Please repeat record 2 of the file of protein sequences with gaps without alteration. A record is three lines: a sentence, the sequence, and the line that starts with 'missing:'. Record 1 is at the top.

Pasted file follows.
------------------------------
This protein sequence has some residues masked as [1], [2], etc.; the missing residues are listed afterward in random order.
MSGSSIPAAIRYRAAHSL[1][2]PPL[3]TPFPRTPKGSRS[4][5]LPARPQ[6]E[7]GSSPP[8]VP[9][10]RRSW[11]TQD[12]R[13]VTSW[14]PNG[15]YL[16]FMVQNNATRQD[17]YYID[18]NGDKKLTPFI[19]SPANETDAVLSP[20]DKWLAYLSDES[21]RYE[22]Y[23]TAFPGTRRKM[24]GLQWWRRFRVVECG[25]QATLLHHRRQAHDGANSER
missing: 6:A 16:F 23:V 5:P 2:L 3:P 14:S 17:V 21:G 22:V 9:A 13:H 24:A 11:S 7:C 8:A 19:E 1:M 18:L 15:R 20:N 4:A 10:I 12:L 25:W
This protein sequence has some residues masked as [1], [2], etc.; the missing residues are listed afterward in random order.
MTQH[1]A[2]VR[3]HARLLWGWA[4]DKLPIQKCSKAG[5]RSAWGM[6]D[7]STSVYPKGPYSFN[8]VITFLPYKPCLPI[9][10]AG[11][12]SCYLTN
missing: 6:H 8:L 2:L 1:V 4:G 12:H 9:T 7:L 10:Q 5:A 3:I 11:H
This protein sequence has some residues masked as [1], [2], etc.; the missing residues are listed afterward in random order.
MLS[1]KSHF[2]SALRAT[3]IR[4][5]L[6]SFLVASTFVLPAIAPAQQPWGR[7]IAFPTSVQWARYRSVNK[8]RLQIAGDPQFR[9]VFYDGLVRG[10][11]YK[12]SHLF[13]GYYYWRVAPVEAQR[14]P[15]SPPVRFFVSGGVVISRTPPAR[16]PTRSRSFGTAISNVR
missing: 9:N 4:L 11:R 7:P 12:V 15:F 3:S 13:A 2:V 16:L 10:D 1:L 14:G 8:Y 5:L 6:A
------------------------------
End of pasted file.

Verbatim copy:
This protein sequence has some residues masked as [1], [2], etc.; the missing residues are listed afterward in random order.
MTQH[1]A[2]VR[3]HARLLWGWA[4]DKLPIQKCSKAG[5]RSAWGM[6]D[7]STSVYPKGPYSFN[8]VITFLPYKPCLPI[9][10]AG[11][12]SCYLTN
missing: 6:H 8:L 2:L 1:V 4:G 12:H 9:T 7:L 10:Q 5:A 3:I 11:H